Pilots and cabin crew work in a very unique way. They also have lives to plan outside of flying. How can crew planning departments deal with this problem? And what are some of the approaches used? We discuss two approaches used and how they do not necessarily complement each other.
Pilots and cabin crew work in a very unique way. There cannot be many jobs where you work in multiple time zones in one day; even possibly finishing work before you, in theory, started it (in a different timezone!). Where one Monday morning you could be in London, another in Paris, another in the air (somewhere), and another at home!
This can make it difficult for crew to plan their lives – organizing school runs, arranging to meet friends, even watching their favorite football team. Similarly though it can also be a great opportunity to catch up with friends around the world. Airlines are very aware of this and are keen to try to put systems in place to help their crew.
Many airlines, particularly in Europe, adopt a preference or bidding system. In this approach crew can submit wishes (or preferences) for days off or flights to fly (in some airlines it can also be other attributes of a roster such as the time to check-in for a flight, or maximum length of a trip). When creating rosters for crew these requests are taken into account and where possible granted by the rostering software.
This in principle is a great idea – crew that like night stops can request them, crew that like trips to Barcelona can request them, crew that would like Tuesdays off can request them. And as long as crew aren’t all bidding for the same thing it works well (more on that later).
Quite often though there are universal elements of the rosters that are very popular (e.g. certain destinations or night stops) or unpopular (maybe standby duties). This popularity can be for a lot of different reasons; sometimes the duties are disruptive (like standbys) or tiring (like night flights) or maybe the allowances associated with a destination are very good.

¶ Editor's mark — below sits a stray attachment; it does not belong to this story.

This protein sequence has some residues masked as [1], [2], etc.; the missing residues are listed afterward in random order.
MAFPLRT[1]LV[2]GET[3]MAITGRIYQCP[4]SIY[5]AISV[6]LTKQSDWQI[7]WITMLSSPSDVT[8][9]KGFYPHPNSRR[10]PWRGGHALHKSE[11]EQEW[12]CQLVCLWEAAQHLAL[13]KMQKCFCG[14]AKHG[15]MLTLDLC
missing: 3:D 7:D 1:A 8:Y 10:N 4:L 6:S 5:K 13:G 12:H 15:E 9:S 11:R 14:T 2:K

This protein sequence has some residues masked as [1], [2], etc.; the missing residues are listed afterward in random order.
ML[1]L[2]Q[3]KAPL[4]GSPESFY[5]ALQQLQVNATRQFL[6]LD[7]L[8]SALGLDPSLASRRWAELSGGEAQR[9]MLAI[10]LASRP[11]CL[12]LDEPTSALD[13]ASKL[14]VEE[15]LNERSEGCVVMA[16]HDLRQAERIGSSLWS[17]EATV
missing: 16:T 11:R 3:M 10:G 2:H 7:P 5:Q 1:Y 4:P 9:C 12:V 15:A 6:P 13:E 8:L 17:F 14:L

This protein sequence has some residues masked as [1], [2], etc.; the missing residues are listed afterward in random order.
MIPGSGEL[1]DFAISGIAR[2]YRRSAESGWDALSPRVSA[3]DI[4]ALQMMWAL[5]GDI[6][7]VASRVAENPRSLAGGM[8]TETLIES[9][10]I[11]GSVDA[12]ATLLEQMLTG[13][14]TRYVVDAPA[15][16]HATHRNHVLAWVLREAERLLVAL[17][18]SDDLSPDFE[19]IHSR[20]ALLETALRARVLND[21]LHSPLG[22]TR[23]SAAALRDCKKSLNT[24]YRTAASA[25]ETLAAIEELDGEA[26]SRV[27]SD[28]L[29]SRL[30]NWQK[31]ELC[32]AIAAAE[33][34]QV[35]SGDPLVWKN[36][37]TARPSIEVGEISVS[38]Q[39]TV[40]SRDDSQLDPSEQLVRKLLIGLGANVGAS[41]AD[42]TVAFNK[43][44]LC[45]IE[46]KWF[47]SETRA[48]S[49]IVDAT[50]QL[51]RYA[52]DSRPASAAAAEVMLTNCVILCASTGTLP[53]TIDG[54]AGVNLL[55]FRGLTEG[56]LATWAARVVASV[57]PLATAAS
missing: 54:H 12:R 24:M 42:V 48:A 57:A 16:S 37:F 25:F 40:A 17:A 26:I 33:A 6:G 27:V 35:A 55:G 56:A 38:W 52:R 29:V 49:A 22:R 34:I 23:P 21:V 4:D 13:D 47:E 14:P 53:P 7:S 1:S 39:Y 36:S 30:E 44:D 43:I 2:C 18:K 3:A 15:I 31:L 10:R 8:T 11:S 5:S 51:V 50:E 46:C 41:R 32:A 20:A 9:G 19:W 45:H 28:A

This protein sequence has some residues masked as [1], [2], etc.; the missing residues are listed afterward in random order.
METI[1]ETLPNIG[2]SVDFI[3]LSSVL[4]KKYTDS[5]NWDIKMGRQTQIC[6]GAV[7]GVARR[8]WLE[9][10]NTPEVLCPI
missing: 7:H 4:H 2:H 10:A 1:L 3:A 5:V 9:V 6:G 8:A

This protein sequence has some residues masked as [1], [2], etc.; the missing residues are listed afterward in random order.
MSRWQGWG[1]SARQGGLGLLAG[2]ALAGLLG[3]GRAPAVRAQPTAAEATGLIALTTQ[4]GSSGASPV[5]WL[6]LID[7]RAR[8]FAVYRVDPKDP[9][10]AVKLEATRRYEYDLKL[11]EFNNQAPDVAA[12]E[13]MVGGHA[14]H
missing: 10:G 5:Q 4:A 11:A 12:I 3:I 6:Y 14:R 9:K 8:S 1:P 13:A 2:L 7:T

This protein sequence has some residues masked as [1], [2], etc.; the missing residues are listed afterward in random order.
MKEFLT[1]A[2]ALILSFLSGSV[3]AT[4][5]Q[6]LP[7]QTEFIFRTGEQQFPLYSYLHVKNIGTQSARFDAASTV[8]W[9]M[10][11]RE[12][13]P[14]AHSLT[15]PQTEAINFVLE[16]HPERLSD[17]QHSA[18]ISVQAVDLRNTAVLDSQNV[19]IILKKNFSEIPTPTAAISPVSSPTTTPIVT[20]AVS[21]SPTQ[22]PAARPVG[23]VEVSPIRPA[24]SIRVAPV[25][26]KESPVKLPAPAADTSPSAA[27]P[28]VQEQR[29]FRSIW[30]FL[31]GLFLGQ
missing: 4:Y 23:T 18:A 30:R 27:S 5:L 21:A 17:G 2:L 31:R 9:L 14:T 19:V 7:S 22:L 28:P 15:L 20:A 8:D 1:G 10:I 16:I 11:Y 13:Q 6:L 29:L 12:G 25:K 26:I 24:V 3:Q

To solve this airlines often adopt a ‘fairshare system’: in such a system the popular (or unpopular) ‘thing’ is shared out amongst the crew. So if there are 100 night stop duties in total and 20 crew in total, the fairshare approach tries to give each crew member as close to the average of 5 as possible. Sometimes the methodology also considers past duties, for example if a crew member had not reached the average night stops in recent months then his/her target for this month would be higher than the average of 5 (with of course the opposite for crew that had achieved more than the average in the past).
This naturally creates a conflict for the planners though. How do I give crew members what they want and share duties out at the same time? For example a crew member may say they like nightstops in Barcelona but that could dramatically increase their nightstops above the nightstops away target. Everyone wants a fairshare of the pizza but not always the toppings on their slice!
This problem then gets exacerbated by uneven bidding patterns. Everyone may bid to have Saturdays off, this obviously doesn’t work as flights need to fly on Saturdays! So how do planners satisfy this balance of satisfying requests, crewing flights and keeping the fair share distributions working. Ultimately in most airlines there are too many possible combinations of rosters to allow all these trade offs to be considered manually so many airlines use optimisation software that can help make these trade offs.
The key to managing this balancing act though is using the optimiser effectively to both get the most efficient rosters and also steer the rosters towards the company goals. Motulus.aero integrated crew scheduling optimiser allows tuning of parameters to allow planners to test the different weightings on individual preferences, fairshare and efficiency. Just as importantly though, the analytics dashboard allows planners to evaluate on a micro and macro level what impact these parameters are having on rosters produced; several scenarios can be run with different settings so the option that best fits can then be used moving forward.
The planners have a difficult job in making the trade off between fairshare and individual preferences, and ultimately what is more important is probably a more philosophical discussion we could debate (but won’t, well not yet at least!).
As it is today each airline, with different organizational cultures and priorities, will steer this balancing act. At Motulus we believe the most important thing is to give the planners the tools to drive rosters in the direction that is important for them.